(from the back of the box)
The story touches the unchangeable in any era...
These are people in search of directions, love, inspiration and accomplishment.
Boys Be... certainly brought tears to my eyes, but not always in a good way. The use of CG here is shameless and very obvious with lines sharp enough to cut. The makers must have had a wonderful time with the huge palette of colors available to them. But this is the not the major gripe point seeing as how the use of computers to add colors is the norm nowadays; think Card Captor Sakura and Sakura Wars. The major problem I had was in the art of the main female character, Nitta Chiharu. She is not very consistently animated and at certain angles she looks almost like a different person.
Technical details aside, Boys Be... details the romantic aspects of the lives of six students. Each episode can pretty much stand alone, highlighting a different couple each episode. Although Boys Be... abounds with pretty girls (especially in the box art), the main characters who actually undergo development and mature are the three leading male cast members: Kanzaki Kyouichi, Kurumizawa Makoto, and Yoshihiko Kenjou. Hence the title Boys Be...
The majority of the story is narrated and told though the point of view of gentle artist, Kyouichi, who has an on-and-off relationship with Nitta Chiharu that does not resolve itself until the end, although the first story involves them. Kenjou is the restless, don't-have-a-care-in-the-world superb baseball athlete who is trying to find his direction in life. Makoto is the self-professed 'Lady Killer' who carries around a palm-top that stores bios and statistics of beautiful girls in the school, especially those of upperclassmen. He comes across as rather childish, lusting after females that don't so much as give the briefest glance in his direction. I won't spoil it but he'll end up with the unlikeliest girl in the show!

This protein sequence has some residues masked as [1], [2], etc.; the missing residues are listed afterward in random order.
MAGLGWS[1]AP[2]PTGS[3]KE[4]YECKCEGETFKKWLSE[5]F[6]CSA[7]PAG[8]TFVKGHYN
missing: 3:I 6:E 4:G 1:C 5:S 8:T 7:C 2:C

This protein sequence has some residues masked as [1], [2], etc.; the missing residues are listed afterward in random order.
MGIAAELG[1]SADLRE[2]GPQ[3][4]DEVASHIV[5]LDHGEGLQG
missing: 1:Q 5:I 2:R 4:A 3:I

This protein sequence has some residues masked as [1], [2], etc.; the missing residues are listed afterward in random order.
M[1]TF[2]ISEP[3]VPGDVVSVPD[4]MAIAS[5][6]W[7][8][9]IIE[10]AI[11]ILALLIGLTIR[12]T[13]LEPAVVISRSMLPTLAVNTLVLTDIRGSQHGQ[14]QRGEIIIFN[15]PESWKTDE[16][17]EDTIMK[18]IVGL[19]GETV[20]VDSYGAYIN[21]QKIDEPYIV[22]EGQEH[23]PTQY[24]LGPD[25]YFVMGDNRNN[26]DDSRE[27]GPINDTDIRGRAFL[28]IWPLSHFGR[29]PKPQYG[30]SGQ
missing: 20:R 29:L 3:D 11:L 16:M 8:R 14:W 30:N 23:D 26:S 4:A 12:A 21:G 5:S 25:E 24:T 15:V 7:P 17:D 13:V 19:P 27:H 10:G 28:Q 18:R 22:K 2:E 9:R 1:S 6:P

The story is uniquely arranged in four parts: spring, summer, autumn and winter. The settings and moods seem to follow the seasons, and this very cleverly gives a sense of time passing and characters maturing. As such, it manages to give the show a plot that ties all the episodes together.
One of the stronger points of Boys Be... is the very memorable music. The opening and closing is beautifully sung by Maeda Aki and suits the mood of the show very well. Simple piano tunes used in the show can invoke nostalgia, happiness, and sadness.
Boys Be.. may not have cool action sequences and huge mecha, but it's a show targeted at male audience nevertheless. Where the majority of males may run screaming from relationship-oriented shows, you might like to give Boys Be... a chance because it realistically portrays guys in school. It's like a guy's version of Azumanga Daioh. They may think of girls all the time but deep down they are your nice, average guys-next-door.
Drop one if you really hate relationship-oriented shows. Add one if you like cute girls and fan service. — Diane Tiu
Recommended Audience: Teenagers and up, obviously. No nudity, no sex. But there's panty shots and plenty of ogling at huge breasts, and generous display of skin, especially the eye-catch.
Version(s) Viewed: Very expensive commercial VCD by ODEX Pte Ltd, Japanese with English subtitles (Asian release)
Review Status: Full (13/13)
Boys Be... © 2000 Itabashi Masahiro / Tamakoshi Hiroyuki / Kodansha / Boys Be... Committee
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